Maja Pokrovac, CEO of Renewable Energy Sources of Croatia, said: “Increasing offshore RES can be used for the growth of the national economy. Numerous Croatian companies have already cooperated with the scientific and academic community in the field of production of equipment, installations and other components for onshore RES. In the future, the shipbuilding industry could be linked to the development of offshore renewables, because Croatian shipyards have production capacities that can support the construction and installation of wind turbines at sea. Further research and innovation are necessary in order for offshore RES to reach full momentum and efficiency with lower costs and reduced impact on the environment, We are proud that experts from the Faculty of Mechanical Engineering and Naval Architecture of the University of Zagreb, OIKON Ltd. – the Institute for Applied Ecology and the Island Movement participated in the preparation of this study. As RES Croatia, we always emphasize that Croatia can achieve energy self-sufficiency, and megawatts of wind and photovoltaic offshore power plants can certainly contribute to this.”

The report also notes that Croatia’s 10-year plan to upgrade its electricity transmission system could allow for significant new offshore renewables capacity, as well as the plans of neighboring countries to develop their own offshore renewables. By implementing these recommendations, Croatia can realize its potential as a major player in offshore renewable energy generation.

The report highlights the ongoing evaluation of existing and outdated offshore gas fields by the Croatian Hydrocarbon Agency for potential conversion to renewables. It also recommends exploring the possibility of converting the numerous shipyards, which were built before independence and have good infrastructure connections, into offshore renewable servicing hubs. Additionally, the report identifies further medium-impact areas that have significant potential of up to 32GW.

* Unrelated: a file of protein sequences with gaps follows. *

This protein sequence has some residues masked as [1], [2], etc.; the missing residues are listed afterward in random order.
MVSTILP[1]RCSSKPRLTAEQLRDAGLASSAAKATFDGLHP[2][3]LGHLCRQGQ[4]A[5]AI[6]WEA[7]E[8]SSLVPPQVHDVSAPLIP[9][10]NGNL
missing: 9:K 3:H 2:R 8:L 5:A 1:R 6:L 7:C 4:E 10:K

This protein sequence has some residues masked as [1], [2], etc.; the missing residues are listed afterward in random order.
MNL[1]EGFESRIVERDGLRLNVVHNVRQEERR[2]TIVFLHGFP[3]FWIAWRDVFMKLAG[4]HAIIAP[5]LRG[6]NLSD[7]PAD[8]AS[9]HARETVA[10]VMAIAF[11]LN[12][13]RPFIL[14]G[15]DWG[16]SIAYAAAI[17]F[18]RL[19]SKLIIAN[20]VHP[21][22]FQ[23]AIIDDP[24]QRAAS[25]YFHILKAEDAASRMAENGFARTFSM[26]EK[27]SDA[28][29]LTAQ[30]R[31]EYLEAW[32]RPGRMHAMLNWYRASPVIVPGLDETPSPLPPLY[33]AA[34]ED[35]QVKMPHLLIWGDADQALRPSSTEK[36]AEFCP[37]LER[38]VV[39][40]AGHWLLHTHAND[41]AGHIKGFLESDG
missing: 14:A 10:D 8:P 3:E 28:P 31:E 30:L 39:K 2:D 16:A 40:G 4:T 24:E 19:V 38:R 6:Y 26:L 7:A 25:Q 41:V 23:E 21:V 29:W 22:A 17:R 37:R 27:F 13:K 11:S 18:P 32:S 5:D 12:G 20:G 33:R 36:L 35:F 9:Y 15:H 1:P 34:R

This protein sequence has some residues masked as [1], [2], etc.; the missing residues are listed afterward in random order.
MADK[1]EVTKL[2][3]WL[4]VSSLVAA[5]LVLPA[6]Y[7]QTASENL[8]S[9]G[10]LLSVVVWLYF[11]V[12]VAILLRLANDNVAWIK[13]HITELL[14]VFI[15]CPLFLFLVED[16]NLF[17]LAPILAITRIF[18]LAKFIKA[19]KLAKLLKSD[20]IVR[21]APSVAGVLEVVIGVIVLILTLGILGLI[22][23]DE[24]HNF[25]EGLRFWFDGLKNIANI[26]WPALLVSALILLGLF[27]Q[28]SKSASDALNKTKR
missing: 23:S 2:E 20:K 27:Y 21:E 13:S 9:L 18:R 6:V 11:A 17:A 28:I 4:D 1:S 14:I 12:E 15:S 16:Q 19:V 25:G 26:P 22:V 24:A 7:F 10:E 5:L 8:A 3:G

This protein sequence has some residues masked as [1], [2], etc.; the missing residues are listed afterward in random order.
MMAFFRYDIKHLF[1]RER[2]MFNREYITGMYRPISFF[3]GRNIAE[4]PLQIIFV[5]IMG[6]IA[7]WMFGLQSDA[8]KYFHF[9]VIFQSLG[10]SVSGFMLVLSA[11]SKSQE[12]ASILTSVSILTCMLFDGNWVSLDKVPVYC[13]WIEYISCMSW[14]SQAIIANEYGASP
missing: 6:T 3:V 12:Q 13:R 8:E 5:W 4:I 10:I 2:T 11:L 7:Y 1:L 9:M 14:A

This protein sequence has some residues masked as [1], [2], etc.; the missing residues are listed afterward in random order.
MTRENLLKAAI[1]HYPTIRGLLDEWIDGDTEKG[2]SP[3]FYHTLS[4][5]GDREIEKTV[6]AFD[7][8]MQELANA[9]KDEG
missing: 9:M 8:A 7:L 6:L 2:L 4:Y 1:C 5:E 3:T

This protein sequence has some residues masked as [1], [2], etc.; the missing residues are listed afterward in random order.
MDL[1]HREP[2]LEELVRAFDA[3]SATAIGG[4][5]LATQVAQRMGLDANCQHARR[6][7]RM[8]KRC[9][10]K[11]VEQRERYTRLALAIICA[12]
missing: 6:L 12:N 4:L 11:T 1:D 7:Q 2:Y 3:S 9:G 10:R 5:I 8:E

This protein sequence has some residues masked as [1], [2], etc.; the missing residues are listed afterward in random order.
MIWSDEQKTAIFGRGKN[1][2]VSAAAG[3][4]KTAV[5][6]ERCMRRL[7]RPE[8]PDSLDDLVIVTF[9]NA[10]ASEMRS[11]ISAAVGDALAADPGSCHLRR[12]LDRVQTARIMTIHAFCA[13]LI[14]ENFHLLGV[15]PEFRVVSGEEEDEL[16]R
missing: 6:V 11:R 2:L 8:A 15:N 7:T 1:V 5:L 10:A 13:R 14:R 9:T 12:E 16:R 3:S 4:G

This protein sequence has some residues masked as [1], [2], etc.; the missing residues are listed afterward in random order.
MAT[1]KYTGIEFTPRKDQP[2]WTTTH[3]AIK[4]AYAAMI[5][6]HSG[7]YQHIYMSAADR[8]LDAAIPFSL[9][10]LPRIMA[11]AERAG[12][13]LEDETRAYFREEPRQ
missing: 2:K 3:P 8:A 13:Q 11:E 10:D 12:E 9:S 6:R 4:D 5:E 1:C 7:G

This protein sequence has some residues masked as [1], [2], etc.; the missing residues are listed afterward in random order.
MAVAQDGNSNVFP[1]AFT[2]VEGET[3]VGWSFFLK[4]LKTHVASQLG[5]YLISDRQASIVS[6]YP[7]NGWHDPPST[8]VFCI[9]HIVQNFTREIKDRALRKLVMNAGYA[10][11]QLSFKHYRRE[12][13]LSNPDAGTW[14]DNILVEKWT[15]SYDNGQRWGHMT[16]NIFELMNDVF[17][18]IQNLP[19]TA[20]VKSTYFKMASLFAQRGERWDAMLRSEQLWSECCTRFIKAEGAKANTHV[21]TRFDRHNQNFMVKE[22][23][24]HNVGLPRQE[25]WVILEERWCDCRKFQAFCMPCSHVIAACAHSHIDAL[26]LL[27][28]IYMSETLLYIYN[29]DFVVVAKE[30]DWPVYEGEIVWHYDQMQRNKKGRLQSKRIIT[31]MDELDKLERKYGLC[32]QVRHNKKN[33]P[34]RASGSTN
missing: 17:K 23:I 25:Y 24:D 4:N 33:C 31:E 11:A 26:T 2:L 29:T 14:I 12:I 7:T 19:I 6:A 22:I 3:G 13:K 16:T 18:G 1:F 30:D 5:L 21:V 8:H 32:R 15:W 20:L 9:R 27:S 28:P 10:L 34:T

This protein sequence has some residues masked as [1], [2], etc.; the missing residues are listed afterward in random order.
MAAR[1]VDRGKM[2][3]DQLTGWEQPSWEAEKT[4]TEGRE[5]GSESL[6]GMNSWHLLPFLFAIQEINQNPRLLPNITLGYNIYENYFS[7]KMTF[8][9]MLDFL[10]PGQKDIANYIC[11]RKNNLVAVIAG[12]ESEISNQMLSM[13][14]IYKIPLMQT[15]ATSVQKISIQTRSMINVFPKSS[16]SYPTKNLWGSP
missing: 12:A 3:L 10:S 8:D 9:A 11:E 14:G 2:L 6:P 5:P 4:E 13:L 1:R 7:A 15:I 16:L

As Croatia relies on imports for nearly half of its energy requirements, it has set a goal to increase domestic electricity generation from renewable sources. The country’s total installed wind and solar energy capacity is currently 1.2 GW, and this figure rises to 4.9 GW when including hydropower and other sources. Despite the fact that renewable electricity is currently competitively priced in the market and state subsidies are not needed, investment is being hindered by prolonged permitting processes at both the local and national levels.

Although there is currently limited solar photovoltaic (PV) capacity in the country, there is a substantial pipeline of projects scheduled over the next decade. An upcoming draft law that permits the combined use of land for solar power and agricultural production may also provide additional solar opportunities. Furthermore, another EBRD-funded report on the potential of agri-solar in Croatia is expected to be published in the coming months, adding to the research released today.

To date, the EBRD has invested more than €4.4 billion in Croatia, with almost €300 million of that investment occurring in 2022.

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Email: press@ebrd.com